AmazonFWT 2018 A/W Official Ambassador
Talent / MC
Born in Tokyo, in 1985. Moved to the UK when he was 11 years old. After graduating from high school, worked as a model while working at an investment bank, in Japan. He went on to study at London University, Beijing Normal University, and upon returning to Japan, resumed his activities as a talent. His father is the former Tokyo branch Head/Asia Bureau Chief of New York Times. Multi-lingual, fluent in Japanese, English, Chinese, and French. Presently active as a regular personality of TV programs such as CXTV ‘Non-Stop’, NHK ‘Domo NHK’, and radio programs such as J-WAVE ‘POP OF THE WORLD’.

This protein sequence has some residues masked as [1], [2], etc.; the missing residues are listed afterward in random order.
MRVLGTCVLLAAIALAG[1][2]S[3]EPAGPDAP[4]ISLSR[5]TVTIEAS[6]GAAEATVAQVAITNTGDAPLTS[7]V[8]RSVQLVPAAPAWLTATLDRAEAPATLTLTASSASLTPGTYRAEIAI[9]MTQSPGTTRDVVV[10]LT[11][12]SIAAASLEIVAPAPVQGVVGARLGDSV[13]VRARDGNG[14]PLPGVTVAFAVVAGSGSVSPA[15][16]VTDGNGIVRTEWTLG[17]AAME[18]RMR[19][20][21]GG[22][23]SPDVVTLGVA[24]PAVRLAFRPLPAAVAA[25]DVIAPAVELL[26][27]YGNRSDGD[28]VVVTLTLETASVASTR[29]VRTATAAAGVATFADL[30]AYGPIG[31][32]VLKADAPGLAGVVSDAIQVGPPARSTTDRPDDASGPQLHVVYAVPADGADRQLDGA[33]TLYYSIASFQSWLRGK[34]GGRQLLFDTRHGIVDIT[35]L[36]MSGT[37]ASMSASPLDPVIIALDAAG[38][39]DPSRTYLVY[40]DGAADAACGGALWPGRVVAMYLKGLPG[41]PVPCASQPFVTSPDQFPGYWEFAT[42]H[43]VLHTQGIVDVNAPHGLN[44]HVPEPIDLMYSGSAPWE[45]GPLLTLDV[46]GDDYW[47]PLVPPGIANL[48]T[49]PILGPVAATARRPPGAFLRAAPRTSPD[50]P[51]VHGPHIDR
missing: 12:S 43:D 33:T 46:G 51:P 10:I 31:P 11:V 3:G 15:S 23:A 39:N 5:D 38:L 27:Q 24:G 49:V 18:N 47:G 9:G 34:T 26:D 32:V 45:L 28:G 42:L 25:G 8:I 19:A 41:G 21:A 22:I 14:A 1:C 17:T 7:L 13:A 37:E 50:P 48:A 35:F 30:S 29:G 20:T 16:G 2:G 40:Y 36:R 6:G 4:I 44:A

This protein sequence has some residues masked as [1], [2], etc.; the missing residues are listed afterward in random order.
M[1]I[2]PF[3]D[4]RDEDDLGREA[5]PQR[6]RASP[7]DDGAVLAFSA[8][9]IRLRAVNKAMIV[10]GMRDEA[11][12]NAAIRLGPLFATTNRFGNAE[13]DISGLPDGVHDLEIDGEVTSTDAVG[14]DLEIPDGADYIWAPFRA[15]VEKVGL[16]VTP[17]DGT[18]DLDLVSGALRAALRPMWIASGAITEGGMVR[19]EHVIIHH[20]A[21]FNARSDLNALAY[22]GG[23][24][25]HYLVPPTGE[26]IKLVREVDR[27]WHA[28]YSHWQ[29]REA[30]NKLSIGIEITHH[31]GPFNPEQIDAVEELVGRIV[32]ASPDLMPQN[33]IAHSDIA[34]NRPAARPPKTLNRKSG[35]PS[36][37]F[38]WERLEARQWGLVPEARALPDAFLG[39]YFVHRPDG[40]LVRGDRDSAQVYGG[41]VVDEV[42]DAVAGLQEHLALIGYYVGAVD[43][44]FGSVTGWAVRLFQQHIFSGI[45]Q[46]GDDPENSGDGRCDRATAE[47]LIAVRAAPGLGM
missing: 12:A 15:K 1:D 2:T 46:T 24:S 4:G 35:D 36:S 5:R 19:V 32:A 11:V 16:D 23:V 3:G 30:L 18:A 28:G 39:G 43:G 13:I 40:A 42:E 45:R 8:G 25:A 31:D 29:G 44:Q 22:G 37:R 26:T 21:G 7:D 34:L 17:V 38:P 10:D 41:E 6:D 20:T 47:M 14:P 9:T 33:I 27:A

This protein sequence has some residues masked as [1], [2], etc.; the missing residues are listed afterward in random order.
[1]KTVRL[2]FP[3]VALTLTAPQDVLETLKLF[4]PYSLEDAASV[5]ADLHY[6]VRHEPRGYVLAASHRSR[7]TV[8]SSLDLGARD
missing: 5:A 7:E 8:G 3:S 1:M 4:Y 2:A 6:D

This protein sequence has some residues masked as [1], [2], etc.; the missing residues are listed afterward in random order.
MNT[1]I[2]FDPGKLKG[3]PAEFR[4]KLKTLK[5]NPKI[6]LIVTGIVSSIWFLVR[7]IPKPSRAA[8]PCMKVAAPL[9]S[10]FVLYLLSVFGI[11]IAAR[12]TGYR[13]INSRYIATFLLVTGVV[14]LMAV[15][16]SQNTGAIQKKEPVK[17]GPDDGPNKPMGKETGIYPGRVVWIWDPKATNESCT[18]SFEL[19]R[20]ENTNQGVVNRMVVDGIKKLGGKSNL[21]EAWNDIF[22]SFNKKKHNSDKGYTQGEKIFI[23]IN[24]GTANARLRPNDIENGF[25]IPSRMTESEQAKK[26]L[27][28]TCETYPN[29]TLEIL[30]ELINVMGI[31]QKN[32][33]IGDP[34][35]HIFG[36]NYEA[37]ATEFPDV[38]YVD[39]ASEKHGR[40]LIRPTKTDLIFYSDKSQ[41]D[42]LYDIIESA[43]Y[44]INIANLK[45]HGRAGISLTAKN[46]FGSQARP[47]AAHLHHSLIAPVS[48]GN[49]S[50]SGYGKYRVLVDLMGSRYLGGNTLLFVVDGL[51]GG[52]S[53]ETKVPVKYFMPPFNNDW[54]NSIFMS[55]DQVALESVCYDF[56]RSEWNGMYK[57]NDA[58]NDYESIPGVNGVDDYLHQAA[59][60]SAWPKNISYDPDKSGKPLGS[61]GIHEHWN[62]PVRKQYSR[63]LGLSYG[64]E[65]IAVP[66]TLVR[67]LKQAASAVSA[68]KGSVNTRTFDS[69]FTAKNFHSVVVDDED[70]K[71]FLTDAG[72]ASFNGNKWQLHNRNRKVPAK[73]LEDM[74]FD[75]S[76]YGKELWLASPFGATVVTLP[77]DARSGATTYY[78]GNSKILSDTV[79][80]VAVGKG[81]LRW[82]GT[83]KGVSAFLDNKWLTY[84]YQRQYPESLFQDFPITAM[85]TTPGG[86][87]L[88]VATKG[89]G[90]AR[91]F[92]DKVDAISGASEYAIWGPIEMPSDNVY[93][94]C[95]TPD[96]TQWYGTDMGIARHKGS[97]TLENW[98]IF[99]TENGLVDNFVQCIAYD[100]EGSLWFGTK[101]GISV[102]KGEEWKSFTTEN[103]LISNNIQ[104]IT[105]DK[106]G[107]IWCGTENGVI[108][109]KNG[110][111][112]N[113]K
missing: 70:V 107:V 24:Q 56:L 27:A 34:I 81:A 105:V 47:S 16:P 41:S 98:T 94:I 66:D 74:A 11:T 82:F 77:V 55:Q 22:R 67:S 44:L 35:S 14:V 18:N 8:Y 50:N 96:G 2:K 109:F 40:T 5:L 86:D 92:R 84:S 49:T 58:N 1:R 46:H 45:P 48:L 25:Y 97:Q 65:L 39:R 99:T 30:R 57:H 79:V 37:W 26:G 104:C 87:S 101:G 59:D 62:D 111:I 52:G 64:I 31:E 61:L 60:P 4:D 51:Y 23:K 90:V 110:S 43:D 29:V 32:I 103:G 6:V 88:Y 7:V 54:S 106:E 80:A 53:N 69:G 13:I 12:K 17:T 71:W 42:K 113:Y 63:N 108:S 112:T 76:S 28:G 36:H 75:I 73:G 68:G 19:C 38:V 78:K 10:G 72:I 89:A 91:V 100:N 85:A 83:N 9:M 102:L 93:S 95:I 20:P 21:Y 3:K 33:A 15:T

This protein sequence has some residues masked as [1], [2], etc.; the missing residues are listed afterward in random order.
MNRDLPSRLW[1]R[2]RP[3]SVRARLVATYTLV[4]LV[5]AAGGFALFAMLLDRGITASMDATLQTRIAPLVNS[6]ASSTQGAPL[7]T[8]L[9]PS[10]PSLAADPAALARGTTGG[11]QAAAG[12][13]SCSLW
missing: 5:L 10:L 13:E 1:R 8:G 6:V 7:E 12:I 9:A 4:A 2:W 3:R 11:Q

‘TOKYO FASHION EXPRESS’ (NHK WORLD JAPAN), NHK’s fashion-information TV program geared towards overseas, is one of the official media partners of Amazon Fashion Week TOKYO. Starting as their new MC from this spring, Mr. Harry Sugiyama has also been appointed the Official Ambassador of AmazonFWT, to carry out interviews for the program and raise excitement towards AmazonFWT. Experiencing various cultures from living abroad, he has had a special interest towards fashion since childhood. During his years living in London, he says whenever he heard news of Japanese fashion or designers gathering attention overseas, he felt proud of Japanese fashion, and felt he wanted to do something to spread it wider out into the world. We are curious, how AmazonFWT reflected in his eyes. We’ve asked him on his impression of participating in AmazonFWT as the Official Ambassador, the attractions of Japanese brands he felt through seeing the shows, and his own views on fashion, etc.